Another new adventure


We moved into our last house with two children just before Christmas. Now we are going to try moving out of our project house just after Christmas, this time with sixteen children. We don't have Pickfords but there is a local cart we can have the use of.

This is a change of direction for the project and in the past couple of weeks we have been getting everything ready for the next phase. For ten months now we have been looking after these children because either they have no home at all or the home that they come from is too poor to feed them. Our solution is to help these families start earning an income so that they can look after their own children.

Between our sixteen children we have twelve mothers (or mamas as they are known around here). The fun started last week when we brought them all together for the first time and explained our plan. We have a mixed bunch, from mama Marc who does the talking for everyone to Mama Seth who sits quietly and says her piece when she has to. Some have sold things before and for others this is the first time. Two of the children were being looked after by older siblings, one of whom is a brother. Other than this, the men are noticeable by their absence. The are all either dead, in prison or simply absent.

The women have divided into three groups. My favourite is the banana juice production. The operation involves burying a bunch of bananas in the ground for a few days, mixing them in a hollowed-out wooden canoe called a muvuri then boiling the mash up in a large pan. This wonder-juice is sold by the jerry-can around the local shops. With a four day production cycle we are hoping they will be able to have a batch ready for the Christmas market. Guess what the children will be getting on Christmas day.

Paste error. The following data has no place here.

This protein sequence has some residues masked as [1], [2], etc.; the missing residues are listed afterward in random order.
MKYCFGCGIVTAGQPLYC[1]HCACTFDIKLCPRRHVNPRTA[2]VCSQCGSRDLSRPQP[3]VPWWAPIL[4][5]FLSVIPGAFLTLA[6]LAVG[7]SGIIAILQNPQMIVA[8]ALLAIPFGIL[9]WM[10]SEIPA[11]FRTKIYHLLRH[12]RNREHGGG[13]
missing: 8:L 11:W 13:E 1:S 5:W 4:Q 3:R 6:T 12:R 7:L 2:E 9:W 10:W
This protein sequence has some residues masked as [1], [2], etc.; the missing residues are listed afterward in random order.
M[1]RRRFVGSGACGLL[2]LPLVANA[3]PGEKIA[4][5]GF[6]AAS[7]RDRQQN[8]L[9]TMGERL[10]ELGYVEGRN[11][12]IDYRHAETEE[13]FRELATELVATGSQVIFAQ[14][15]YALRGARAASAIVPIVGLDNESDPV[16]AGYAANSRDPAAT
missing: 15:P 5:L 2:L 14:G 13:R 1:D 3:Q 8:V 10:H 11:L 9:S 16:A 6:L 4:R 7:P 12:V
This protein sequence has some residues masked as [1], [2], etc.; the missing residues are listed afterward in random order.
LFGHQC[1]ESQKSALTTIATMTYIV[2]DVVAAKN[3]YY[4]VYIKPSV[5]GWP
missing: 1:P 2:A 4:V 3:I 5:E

The second group are a little less adventurous and are going to trade bags of charcoal down at Nyamirambo market. There is an annual tax that we have had to pay on top of an initial stock to get them going, but this includes a secure shelter inside the market itself which is good. Charcoal is the cooking fuel of choice in these parts so there should be a steady demand.

The third group are going to try their hands at making amandazis, a heavy fried bun, reminiscent of stale doughnut. These are a staple in all the small shops and should find a ready market.

This is an experiment never tried before as far as we know. Instead of running a feeding program for the children, we will give the mamas an amount each month to feed each child they have. This money will decrease gradually over six months. They (and we) have that long to get their income generation up to a level that will support their families. If we succeed, we will have brought the families back together again and they will be self-sufficient. Please pray for us, and watch this space.